We arrived around midday and grabbed a snack from a combini. It was ridiculously hot! as we had been warned, it was quite busy. We made our way towards the first gate marking the entrance to the temple. In it hangs a gigantic lantern.

This marks the entrance to a road know as Nakamise. A shopping road lines with stall leading up to the main temple.

Nakamise shopping road

We pootled down the street, having a look in some of the shops.

Eventually we found oursleves going through another gate with a lantern. We then were in the main temple area. There was another big lantern in the entryway to the temple.

another lantern

Outside of the main building there were lots of places where you could pay a hundred yen (About 80p) To get a fortune. You shake a metal box and then slide a stick out. The stick has a number on it and you take a fortune from the corresponding drawer.

James shaking the box

Lily shaking the box

We both got number 99, the best fortune!!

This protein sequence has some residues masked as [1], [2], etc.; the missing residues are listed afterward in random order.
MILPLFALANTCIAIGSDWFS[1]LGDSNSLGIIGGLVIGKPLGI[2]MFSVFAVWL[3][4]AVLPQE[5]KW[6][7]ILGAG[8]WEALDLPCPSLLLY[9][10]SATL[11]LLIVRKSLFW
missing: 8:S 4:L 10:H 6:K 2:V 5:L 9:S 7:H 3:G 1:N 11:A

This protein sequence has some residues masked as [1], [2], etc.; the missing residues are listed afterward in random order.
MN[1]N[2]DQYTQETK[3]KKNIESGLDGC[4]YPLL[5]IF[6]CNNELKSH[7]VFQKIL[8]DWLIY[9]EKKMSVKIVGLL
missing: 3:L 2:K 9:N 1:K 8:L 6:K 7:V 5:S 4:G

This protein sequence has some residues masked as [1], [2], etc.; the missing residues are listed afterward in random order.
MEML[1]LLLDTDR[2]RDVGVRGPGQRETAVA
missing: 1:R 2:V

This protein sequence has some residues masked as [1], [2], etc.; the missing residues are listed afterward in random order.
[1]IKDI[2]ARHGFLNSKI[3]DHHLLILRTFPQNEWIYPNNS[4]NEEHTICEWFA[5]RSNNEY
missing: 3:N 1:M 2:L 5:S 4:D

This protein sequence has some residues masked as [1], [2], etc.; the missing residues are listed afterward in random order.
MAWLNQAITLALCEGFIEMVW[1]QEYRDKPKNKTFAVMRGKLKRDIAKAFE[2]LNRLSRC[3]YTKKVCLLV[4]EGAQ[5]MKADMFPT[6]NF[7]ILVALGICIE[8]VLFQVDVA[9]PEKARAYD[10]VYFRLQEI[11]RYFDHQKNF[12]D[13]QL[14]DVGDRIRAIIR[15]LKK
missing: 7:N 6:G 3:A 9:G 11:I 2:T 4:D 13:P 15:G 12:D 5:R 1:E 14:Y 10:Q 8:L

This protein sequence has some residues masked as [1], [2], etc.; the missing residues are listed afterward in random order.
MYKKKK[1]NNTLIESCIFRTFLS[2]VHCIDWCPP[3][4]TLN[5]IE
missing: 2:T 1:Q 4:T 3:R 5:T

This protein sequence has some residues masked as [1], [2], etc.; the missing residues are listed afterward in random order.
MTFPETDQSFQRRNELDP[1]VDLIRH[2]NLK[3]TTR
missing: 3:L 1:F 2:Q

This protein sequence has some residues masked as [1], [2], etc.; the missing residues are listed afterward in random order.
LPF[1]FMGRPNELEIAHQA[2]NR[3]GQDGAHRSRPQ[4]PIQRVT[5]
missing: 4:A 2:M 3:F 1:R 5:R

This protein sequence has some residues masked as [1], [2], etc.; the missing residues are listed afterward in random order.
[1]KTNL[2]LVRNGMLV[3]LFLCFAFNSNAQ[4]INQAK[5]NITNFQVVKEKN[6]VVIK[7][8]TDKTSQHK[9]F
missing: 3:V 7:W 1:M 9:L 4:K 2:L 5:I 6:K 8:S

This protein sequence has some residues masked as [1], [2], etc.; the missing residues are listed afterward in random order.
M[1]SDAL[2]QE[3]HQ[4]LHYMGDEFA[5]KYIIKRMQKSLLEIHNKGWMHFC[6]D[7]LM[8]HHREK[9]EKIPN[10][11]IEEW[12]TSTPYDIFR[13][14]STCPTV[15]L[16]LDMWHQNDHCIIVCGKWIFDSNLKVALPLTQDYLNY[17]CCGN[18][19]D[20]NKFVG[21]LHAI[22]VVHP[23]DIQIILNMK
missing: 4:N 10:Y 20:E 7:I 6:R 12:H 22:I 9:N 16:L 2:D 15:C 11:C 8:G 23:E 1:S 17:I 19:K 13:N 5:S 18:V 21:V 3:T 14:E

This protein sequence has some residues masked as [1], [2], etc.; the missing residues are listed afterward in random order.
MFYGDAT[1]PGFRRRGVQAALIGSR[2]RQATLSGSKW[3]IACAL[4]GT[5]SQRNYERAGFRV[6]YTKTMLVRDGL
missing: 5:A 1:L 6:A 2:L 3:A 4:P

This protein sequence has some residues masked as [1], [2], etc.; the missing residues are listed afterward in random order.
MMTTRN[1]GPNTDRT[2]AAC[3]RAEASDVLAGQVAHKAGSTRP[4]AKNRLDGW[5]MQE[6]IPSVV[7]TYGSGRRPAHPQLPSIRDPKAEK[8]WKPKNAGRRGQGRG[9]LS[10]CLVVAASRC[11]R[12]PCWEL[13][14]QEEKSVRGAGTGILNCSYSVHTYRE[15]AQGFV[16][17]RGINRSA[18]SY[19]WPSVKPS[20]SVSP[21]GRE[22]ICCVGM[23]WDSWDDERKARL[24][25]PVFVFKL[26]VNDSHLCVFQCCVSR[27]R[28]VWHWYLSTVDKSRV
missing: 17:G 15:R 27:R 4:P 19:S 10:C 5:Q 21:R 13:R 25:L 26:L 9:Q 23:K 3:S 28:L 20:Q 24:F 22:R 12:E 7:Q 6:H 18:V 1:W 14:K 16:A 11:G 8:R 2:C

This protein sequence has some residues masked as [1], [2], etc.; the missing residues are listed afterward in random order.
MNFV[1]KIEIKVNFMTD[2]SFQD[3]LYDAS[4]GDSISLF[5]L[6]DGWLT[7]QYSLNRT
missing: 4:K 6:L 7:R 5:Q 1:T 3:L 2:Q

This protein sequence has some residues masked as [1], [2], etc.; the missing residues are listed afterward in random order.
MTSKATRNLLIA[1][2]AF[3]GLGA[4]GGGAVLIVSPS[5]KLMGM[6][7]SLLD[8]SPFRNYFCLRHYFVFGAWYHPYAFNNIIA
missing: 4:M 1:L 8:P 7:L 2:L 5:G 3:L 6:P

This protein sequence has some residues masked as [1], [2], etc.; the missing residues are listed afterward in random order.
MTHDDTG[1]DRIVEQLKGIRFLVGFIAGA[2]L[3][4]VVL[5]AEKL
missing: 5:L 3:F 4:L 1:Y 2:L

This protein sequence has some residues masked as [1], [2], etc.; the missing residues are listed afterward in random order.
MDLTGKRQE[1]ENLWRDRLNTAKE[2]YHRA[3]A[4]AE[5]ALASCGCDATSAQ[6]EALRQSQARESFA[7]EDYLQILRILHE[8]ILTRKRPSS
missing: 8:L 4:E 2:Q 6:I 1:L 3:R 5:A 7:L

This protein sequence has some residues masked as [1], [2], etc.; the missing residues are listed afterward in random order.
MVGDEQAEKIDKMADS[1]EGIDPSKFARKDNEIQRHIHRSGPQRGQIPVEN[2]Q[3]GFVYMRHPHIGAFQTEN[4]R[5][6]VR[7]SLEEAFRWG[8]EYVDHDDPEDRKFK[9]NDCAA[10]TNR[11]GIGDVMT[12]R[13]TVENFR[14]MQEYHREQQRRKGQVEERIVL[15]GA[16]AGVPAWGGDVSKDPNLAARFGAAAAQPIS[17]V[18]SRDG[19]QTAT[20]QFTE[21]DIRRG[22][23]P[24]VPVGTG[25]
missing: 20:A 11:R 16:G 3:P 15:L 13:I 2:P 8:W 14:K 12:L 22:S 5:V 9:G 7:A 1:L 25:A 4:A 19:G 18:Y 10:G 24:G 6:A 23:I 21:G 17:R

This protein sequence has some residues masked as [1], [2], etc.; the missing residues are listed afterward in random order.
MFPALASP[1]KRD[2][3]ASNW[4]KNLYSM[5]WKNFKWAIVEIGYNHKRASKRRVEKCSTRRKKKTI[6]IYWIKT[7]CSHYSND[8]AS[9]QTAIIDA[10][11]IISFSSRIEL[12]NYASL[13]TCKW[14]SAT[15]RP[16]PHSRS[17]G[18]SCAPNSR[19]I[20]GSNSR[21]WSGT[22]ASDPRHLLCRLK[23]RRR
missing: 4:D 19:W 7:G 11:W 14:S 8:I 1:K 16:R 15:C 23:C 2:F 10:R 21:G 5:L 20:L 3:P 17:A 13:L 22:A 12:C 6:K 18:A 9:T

it says 99 in kanji, luckily we can read kanji numbers!

The fortune had an English bit!

We then went inside the temple. The ceiling was painted beautifuly.

and here’s what you could look at through the glass:

We went outside and saw a Buddha statue:

Then we decided to go take a look at Kappabashi street. This street is known for being a place you can go to get anything food/cooking related! There were lots of different kinds of shops like this:

But our favourite shops were the ones selling plastic food!!! It looked so amazingly real! It’s also ridiculously expensive!!

And here’s the giant chef that marks the entrance to Kappabashi street: